Tag Archives: Italian fashion

Dressing for Italy: Revised

I may have to eat my words about Italians not wearing shorts. I’m seeing more and more of them doing exactly that. And men in baggy capri-length pants, with big clunky sneakers, yet! What is Italy coming to? Fabrizio said something to me years ago that always stuck in my mind (though it took me Read More…

I may have to eat my words about Italians not wearing shorts. I’m seeing more and more of them doing exactly that. And men in baggy capri-length pants, with big clunky sneakers, yet! What is Italy coming to?

Fabrizio said something to me years ago that always stuck in my mind (though it took me years to act on it): In Italy, dressing well is considered an act of courtesy towards others.

Not every Italian thinks this way, nor abides by it all the time, but, as cultural markers go, I’d say that this is a sign of an advanced civilization. When somebody goes out in public dressed like a slob, what are they saying about their attitude towards you, who have to look at them?

I am permanently scarred from the vision, 20 years ago, of an American woman in a supermarket in Jakarta (Indonesia) wearing sloppy clothes, with her hair in curlers. Maybe going shopping in curlers was normal where she came from, but I cringed at her doing it in a country where she was a guest, and, by shared nationality, implicated me in her rudeness.

Share your own tips on dressing for Italy

Dressing for Italy: Tips for Tourists

^ top: Ross & Enrico – dressed for a wedding, I admit Foreign travelers to Italy sometimes ask how to to dress so as not to look out of place among the fashionable Italians. This question is hard to answer; much depends on your sex, age, and personal style. It’s easiest to start with some Read More…

^ top: Ross & Enrico – dressed for a wedding, I admit

Foreign travelers to Italy sometimes ask how to to dress so as not to look out of place among the fashionable Italians. This question is hard to answer; much depends on your sex, age, and personal style.

It’s easiest to start with some fashion don’ts:

  • No track suits, sweat suits, or the like, and no baggy sweatshirts. Well, really, no baggy anything.
  • No fanny packs.
  • No daypacks or backpacks, unless you’re in your 20s or younger.
  • No clunky white sports shoes. Younger Italians do wear sports shoes, even when not doing sports, but these are usually sleek and stylish models (including some brands very familiar to Americans), and are never dirty or scuffed or worn down.
  • No t-shirts, especially not with big pictures or slogans on them, again, unless you’re under 30.
  • No shorts, especially not for men.

Now some do’s:

  • In general, Italians dress more formally than Americans. Blue jeans are fine, as long as they are well-fitting, clean, and in good condition (or any damage is intentional and fashionable) – Levis are very trendy and even expensive in Italy.
  • Men, always wear collared shirts (polos are okay).
  • Wear dark or subdued colors, except in summer. Even then, Italians wear white or pastels, not the bright purples and blues that many Americans like.
  • As a tourist you’ll be walking a lot, so I do recommend very comfortable shoes, even though this seems never to be a consideration for Italians, at least not for women, who routinely walk all over town with things on their feet that I couldn’t even stand up in.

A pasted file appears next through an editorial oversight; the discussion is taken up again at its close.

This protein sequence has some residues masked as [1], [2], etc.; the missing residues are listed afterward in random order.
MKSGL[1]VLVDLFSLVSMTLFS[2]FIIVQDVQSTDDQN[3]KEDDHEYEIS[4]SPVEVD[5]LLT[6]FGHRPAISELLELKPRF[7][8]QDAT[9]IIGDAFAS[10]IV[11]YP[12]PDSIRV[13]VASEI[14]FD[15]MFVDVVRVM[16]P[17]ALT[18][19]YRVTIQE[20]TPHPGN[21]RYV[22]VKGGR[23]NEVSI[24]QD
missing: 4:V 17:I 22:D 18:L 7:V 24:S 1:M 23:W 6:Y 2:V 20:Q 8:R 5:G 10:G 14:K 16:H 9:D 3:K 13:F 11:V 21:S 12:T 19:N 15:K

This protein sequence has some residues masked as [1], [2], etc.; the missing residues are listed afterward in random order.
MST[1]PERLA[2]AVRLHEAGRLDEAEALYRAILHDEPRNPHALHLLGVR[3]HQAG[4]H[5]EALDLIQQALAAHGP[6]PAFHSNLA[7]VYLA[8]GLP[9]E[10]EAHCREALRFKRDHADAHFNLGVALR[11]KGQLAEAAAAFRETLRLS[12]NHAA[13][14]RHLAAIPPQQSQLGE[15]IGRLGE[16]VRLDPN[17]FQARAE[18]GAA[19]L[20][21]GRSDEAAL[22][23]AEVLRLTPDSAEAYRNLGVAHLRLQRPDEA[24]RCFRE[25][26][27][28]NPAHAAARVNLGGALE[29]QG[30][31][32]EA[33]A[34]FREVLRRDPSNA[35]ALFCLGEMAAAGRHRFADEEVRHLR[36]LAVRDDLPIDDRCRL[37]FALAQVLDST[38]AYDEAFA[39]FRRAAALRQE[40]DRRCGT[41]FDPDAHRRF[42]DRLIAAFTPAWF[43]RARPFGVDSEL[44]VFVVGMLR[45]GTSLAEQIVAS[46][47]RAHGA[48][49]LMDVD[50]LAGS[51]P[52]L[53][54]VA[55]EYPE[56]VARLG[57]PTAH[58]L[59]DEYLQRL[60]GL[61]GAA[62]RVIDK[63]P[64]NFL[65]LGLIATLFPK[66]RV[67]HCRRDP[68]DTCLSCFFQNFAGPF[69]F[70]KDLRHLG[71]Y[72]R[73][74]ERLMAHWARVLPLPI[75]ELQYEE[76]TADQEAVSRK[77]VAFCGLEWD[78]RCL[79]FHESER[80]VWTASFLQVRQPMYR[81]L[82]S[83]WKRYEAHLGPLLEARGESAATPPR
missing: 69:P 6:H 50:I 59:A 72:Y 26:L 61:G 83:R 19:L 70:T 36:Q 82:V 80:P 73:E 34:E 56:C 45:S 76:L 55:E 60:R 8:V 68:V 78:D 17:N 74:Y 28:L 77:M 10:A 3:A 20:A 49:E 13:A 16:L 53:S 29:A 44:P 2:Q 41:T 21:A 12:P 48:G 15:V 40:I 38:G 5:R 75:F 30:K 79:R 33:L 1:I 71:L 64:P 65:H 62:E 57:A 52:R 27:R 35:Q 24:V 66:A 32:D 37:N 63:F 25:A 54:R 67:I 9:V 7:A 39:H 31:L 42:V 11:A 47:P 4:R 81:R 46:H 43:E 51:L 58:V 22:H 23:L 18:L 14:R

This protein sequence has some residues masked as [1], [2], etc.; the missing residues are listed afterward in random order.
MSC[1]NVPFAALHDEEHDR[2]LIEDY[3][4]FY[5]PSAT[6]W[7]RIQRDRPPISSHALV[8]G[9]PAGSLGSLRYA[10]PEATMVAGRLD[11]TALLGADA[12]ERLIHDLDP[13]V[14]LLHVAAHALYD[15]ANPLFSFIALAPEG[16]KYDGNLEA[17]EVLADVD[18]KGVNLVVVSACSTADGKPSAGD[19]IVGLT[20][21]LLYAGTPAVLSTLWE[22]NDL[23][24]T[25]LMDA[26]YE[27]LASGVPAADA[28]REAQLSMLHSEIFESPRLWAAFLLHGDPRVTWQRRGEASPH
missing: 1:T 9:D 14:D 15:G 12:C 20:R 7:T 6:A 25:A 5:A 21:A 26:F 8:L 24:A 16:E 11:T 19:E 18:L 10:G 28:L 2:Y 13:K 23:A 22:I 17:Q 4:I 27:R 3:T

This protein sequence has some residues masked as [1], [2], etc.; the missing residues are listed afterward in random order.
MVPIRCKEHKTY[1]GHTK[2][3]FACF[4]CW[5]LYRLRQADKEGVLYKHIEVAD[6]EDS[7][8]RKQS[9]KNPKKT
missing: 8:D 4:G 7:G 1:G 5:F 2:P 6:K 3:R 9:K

• Designer labels are always a plus.

Of course, how you dress is always entirely up to you, and no one is going to jeer at you even if you commit every single one of the fashion “sins” listed above. The question I’m responding to came from people who wanted to know how to fit in, and that’s what I’ve done my best to answer, with some expert advice from my Milan-raised, extremely stylish, teenage daughter. (I admit I cheated – in the photo above, my daughter and husband are dressed for a wedding!)

Scenes from the Fashion World

Milan, as someone is sure to tell you when you go there, is one of the fashion capitals of the world. This never affected my life there in any direct way (and I sometimes wonder about fashion’s real effects on everyday Milanese), but, during the spring and fall fashion weeks, the city is suddenly full of Read More…

Milan, as someone is sure to tell you when you go there, is one of the fashion capitals of the world. This never affected my life there in any direct way (and I sometimes wonder about fashion’s real effects on everyday Milanese), but, during the spring and fall fashion weeks, the city is suddenly full of tall, skinny people, walking around purposefully with big binders under their arms. Some of them are indeed remarkably beautiful, but it’s surprising how ordinary many of them look, without the makeup. Except for being impossibly tall and skinny.

Some years ago, on the Milan metro, I witnessed the following scene:

Three young Italian men boarded the train. They were reasonably good-looking and stylishly dressed, buttoned up for warmth in their trendy new black leather jackets, their hair artfully combed and gelled. They talked loudly, clearly wanting to draw attention to their own utter coolness. A couple of stops later, the doors slid open, and in glided two more young men. Not Italian, possibly American – they didn’t say a word, so I couldn’t guess by the language. They weren’t extremely tall, but they were built. Their scuffed-up leather jackets were draped negligently, hanging half off their muscular shoulders. Their jeans were casually torn and maybe a bit grimy. Their manes of dark blond hair were tousled. They flung themselves across four seats, sprawling elegantly, every movement and body angle exuding: “We’re so gorgeous, we don’t have to do anything to attract your attention but just BE here.”

The three young Italians got very quiet and very small. At the next stop, they slunk off the train without a word.